Groggy-eyed and weary, I climbed out of bed after my mom gently woke me up from a mere 5 hours of sleep on Saturday morning at 4:00am. My body certainly didn't feel rested and the thought of returning to my bed after quietly brushing my teeth and changing into my running clothes was all too appealing. Nevertheless, I made my bed, grabbed my shoes, filled up my water bottle, and headed out the door with my mom. She drove while I flipped through upbeat oldie songs on my ipod and tried to jam out and keep us awake as we wound our way through the dark turns of Logan Canyon.
The hour and a half drive from our cabin to the starting line seemed to take forever as my anticipation mounted. Once we arrived by the finish line, we parked our car as close as we could to where the buses pick up the thousands of crazy runners just like us. Tired and hungry, we each stuffed a Cliff Bar into our mouths as we made our way past the lines to the buses to pick up our race packets. We evaluated the goods of our packets, attached our bib numbers, made a quick bathroom stop, and then joined the line to board the buses. The short ride up the canyon to the starting line was over too quickly and then the waiting game began as we stood outside in the frigid morning air debating which clothing items we would ditch in the clothing bus and which items we would be willing to wrap around our waists as we ran. We hit the bathroom lines two more times, just to be safe, and then headed up to the start line right before 7:00am.
The space around us became densely packed with people talking loudly with excitement, adjusting their ipods and head phones, and jumping up and down to keep their legs warm. My mom turned to me and said, "Good luck, see you at the bottom," and before I knew it, the gun had gone off and everybody was moving. We were off, ready to conquer the next 13.1 miles of road before us like the crazy people we are.
Despite my hip problems, I kept a great pace-- faster than my mom even-- for the first 6 miles; but by the time I passed the second water station, my mom had passed me up and my mind was completely focused on working through the pain of my grinding hip to keep my feet moving forward. Although the sporadic rain and cloud cover kept the temperatures pleasant, my pain made me want to give up at times. By mile 9, I had to stop for a bathroom break, stretch, and give my hip a minute to rest. The pain seemed to be worse than ever before, but I knew that my pace had been good and I was making my best time ever; I knew I had to push through to make my goal. Starting back into a running step was hard after my pit stop was difficult, but one of the good things about a race is that the people around you are there to encourage you. If I walk for a second, there is always someone there to come along and give you the motivation to pick up the pace once again.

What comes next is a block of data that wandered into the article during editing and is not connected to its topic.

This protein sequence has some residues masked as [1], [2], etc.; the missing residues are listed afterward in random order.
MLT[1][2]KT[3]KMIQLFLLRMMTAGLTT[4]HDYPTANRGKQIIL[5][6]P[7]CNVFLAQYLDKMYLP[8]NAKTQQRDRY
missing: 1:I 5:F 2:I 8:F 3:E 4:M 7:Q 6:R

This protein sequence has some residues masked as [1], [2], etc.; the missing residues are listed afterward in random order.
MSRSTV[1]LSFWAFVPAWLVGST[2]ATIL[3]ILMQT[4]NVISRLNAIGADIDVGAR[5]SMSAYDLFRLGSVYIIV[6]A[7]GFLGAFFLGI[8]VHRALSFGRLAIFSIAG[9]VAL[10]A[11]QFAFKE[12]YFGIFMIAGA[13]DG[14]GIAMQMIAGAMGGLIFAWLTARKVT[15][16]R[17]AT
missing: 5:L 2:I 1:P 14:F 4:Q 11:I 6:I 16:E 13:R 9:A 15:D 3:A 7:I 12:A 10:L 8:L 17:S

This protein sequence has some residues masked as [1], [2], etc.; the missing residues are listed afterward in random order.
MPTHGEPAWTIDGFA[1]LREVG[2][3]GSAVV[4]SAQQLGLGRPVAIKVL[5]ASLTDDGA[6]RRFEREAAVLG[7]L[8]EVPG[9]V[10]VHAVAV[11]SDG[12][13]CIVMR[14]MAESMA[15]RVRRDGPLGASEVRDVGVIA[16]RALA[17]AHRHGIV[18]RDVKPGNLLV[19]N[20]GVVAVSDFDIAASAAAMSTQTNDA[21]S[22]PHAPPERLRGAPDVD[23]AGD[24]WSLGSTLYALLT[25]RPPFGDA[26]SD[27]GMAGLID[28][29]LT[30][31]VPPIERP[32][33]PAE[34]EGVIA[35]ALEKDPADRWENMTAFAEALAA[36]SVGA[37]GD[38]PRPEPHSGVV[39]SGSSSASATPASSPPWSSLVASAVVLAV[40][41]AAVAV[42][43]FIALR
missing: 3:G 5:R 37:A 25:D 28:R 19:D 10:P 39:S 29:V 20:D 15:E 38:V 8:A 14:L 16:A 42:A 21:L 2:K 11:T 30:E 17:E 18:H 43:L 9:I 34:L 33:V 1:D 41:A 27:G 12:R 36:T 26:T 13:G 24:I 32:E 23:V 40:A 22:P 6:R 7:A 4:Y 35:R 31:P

By mile 11, all I could think was, "2 more miles, then my hip can break if it wants. Just keep going until then." Once mile 13 came along, I could see the finish line in the distance and my adrenaline kicked in like clockwork. A half a mile out from the finish, I saw my mom running towards me. She had finished already, but had come back to encourage me along. Once we got to the side barriers where the road is packed with race watchers, my mom ducked off the path to let me cross the finish line. A woman running next to me said that we should dig deep and sprint across, so we accelerated our footfalls, matched our rhythm, and ran towards the line like our lives depended on it. We crossed the line with smiles on our faces and then proceeded to hug like we were old friends; congratulating one another on reaching our goal and fighting through the pain. Once our medals had been placed around our necks, we said goodbye and parted ways.
(I do not own this picture, it is a screen shot of an official race photo)
I wen to find my mom and together we joined the other tired runners as the kind volunteers served us Great Harvest Bread, chocolate milk, and fruit. Food always tastes better after running 13.1 miles.
After checking our times to confirm that we had both done our best, my mom and I picked up our clothing bags and headed out. I was proud to have finished my third half-marathon, and my mom was proud to have beat her slower paces of recent years past. It was an excellent morning.
Due to the unfortunate state of the weather, we were unable to water ski upon our return to the cabin like we normally do. I am fully convinced that the best way to recover from a long run is to jump in the cold lake water and make use of a whole different set of muscles by water skiing and surfing all afternoon. This year was the first time I have ever been sore after a race and I know it must be because I was stuck inside all day long after the race.
Luckily, thanks to the generosity of my mom, my soreness was awarded with my favorite frosted cake as part of a late birthday celebration. I love Marzipan frosting! Eating a large slice of cake while watching The Secret Life of Walter Mitty with so many of the people I love was a great way to end my birthday week.
I endured the pain, and I have to say, I gained enough to make it worth it. Pride in a new self record, time with my mom, time with my family, and freaking Marzipan cake! Well worth it.